JIS News

Prime Minister Bruce Golding, has said the Government would be providing assistance to communities and persons, who sustained damage, dislocation and losses during the passage of Tropical Storm Gustav.
Addressing journalists at a media briefing at Jamaica House, today (August 29), Mr. Golding said the Ministry of Labour and Social Security, has been instructed to conduct investigations into reports of deaths in the Kintyre and Tavern communities in St. Andrew, in order to provide assistance to persons, who are reported to have lost family members and friends. Several houses in both communities reportedly collapsed and fell into the Hope River, which is adjacent to both areas. He also advised that assistance would be forthcoming to persons who lost houses.
“Those persons, whose houses were lost, we will be investigating those cases to try to assist them as quickly as possible, in relocating them to safer ground, and assisting them to provide proper shelter for themselves,” the Prime Minister informed.
He also expressed condolences to the persons who lost family members and friends.
However, Mr. Golding emphasised that firm action would be taken to prevent further construction of houses along the Hope River. He noted that houses have been constructed in areas not suitable for such development, and lamented that over time, the river has undermined those structures, endangering the lives of the occupants.
“I have spoken with the Mayor of Kingston and St. Andrew, because it is action that will have to be taken through the Kingston and St. Andrew Corporation (KSAC). We are not going to allow any further construction. We are going to have to do a review of what is there now, to determine where persons will have to be relocated. We will also have to determine what engineering works, river training, provision of groynes, will need to be done, to secure those areas that can be secured, on a permanent basis,” the Prime Minister said.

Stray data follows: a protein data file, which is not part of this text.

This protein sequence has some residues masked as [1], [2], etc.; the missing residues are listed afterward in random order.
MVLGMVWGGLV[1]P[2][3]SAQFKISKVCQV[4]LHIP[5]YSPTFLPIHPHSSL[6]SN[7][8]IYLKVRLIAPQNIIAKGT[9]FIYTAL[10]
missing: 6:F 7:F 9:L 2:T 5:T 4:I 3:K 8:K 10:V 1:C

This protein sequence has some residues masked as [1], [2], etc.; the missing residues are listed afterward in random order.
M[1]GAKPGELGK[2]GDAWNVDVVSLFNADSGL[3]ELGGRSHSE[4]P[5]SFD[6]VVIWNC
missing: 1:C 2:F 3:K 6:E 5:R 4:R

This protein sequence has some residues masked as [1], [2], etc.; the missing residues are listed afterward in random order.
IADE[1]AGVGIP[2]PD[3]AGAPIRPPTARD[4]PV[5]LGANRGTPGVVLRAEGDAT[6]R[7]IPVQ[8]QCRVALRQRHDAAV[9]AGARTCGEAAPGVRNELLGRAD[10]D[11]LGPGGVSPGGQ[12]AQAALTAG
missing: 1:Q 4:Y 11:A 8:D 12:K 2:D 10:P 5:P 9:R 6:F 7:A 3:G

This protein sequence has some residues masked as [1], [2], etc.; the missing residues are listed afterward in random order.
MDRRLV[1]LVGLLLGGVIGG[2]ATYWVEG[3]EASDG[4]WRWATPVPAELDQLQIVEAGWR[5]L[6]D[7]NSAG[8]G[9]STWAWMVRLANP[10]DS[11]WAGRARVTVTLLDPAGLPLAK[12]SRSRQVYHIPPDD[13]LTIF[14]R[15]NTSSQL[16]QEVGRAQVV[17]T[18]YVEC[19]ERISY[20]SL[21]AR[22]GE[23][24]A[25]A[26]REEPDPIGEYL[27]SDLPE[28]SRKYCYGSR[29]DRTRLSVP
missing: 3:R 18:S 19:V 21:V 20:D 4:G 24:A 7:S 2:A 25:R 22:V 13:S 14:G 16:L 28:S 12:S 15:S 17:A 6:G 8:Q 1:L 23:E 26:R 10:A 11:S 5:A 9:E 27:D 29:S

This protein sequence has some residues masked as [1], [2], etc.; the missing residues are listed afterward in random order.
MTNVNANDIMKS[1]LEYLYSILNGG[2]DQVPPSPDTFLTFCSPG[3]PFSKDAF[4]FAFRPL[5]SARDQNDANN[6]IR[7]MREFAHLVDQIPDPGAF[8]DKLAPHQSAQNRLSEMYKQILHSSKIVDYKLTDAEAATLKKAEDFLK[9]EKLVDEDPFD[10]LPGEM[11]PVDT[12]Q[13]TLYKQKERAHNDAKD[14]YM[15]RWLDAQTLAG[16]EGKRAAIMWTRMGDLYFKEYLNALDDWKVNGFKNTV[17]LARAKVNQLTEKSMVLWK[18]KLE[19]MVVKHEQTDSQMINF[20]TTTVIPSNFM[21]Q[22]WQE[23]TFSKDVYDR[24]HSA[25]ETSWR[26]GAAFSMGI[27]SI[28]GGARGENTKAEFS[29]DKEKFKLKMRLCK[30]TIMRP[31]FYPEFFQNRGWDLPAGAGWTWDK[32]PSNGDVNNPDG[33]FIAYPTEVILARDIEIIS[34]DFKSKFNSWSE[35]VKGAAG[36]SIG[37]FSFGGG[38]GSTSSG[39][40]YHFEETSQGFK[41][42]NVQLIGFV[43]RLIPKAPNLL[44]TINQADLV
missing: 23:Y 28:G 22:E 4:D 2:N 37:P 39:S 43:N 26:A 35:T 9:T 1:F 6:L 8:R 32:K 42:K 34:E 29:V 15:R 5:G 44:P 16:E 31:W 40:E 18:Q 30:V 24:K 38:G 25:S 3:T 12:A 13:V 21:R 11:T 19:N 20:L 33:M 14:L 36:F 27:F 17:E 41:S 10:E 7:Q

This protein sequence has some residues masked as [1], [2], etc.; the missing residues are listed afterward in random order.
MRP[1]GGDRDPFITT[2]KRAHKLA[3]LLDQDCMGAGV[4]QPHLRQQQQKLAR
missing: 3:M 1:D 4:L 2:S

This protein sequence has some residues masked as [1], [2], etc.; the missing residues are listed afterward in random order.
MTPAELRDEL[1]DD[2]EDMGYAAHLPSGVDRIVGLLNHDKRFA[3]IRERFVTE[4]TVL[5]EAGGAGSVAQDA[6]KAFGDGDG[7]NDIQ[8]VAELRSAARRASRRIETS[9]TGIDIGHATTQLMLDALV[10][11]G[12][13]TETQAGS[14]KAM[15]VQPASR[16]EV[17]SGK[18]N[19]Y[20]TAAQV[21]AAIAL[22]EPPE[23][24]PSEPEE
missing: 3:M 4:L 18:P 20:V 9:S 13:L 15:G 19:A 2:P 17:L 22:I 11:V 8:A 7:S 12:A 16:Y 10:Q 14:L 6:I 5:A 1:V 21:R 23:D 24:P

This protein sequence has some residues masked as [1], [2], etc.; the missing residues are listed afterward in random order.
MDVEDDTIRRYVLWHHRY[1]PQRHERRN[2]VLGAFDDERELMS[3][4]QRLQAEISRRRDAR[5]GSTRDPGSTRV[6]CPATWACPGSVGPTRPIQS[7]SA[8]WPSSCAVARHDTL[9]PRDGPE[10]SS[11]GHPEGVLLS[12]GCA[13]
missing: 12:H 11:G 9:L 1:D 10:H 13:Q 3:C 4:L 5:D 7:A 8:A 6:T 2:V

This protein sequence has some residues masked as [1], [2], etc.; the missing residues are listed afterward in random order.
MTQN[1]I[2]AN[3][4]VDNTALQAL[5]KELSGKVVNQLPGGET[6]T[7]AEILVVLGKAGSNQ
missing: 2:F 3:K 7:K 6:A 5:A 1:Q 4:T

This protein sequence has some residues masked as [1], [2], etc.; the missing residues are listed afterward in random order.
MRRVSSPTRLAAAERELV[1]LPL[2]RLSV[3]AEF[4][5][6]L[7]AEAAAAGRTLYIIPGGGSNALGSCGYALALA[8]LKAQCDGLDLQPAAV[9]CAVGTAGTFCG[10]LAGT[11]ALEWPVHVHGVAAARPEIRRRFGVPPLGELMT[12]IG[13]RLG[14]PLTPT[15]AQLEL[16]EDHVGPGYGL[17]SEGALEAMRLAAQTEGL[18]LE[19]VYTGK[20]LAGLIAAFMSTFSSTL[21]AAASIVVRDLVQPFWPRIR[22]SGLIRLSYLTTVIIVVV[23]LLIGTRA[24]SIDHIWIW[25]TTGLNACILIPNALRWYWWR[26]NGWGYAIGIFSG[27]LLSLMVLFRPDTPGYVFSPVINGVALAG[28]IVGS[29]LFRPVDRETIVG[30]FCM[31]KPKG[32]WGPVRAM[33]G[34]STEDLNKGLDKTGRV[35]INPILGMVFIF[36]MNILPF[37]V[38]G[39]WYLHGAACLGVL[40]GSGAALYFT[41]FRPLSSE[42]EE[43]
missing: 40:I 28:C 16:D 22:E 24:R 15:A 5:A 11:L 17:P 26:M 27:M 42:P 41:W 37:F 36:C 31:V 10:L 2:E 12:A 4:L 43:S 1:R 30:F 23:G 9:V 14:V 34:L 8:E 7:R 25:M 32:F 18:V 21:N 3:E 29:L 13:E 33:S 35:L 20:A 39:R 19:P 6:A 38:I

Mr. Golding informed that a preliminary estimate, suggests that as many as 150 houses across the island have been destroyed, a significant number of which were in the Spring Bank area of Portland.
Regarding the Harbour View Bridge in St. Andrew, and the Westmoreland Bridge in St. Mary, both of which have been destroyed, the Prime Minister said the National Works Agency (NWA), has made arrangements to commence the erection of temporary Bailey Bridges. The Harbour View Bridge links St. Thomas with Kingston and other areas of the south coast, while the Westmoreland Bridge links the communities of Junction and Highgate in St. Mary.
“The NWA has given me an assurance that they will work virtually around the clock (on the Harbour View Bridge), and we hope to complete the erection of that temporary Bailey Bridge, early next week. We will then have to do an assessment of the damage to see how quickly we will be able to commence construction work to have that restored. We are hoping to apply a similar treatment (to the Westmoreland Bridge), by providing a temporary Bailey Bridge there to re-open traffic, as quickly as possible,” he informed.
Regarding damage to roadways, Mr. Golding said that, while the exact number of roads damaged is yet to be determined, some 129 corridors have been identified as blocked. Thus far, 25 of these have been cleared.
“We do know that some of the roads have suffered major land slippages and landslides that we can clear. But there are a number of them that have also suffered major breakaways, and those will require detailed engineering assessment, before we can determine how quickly those roads can be re-opened,” he pointed out.
In relation to drains, gullies and rivers, the Prime Minister said a preliminary assessment has been done. He pointed out, however, that a detailed assessment would not be ready before September 1, to determine where damage has taken place, and where corrective work would need to be carried out.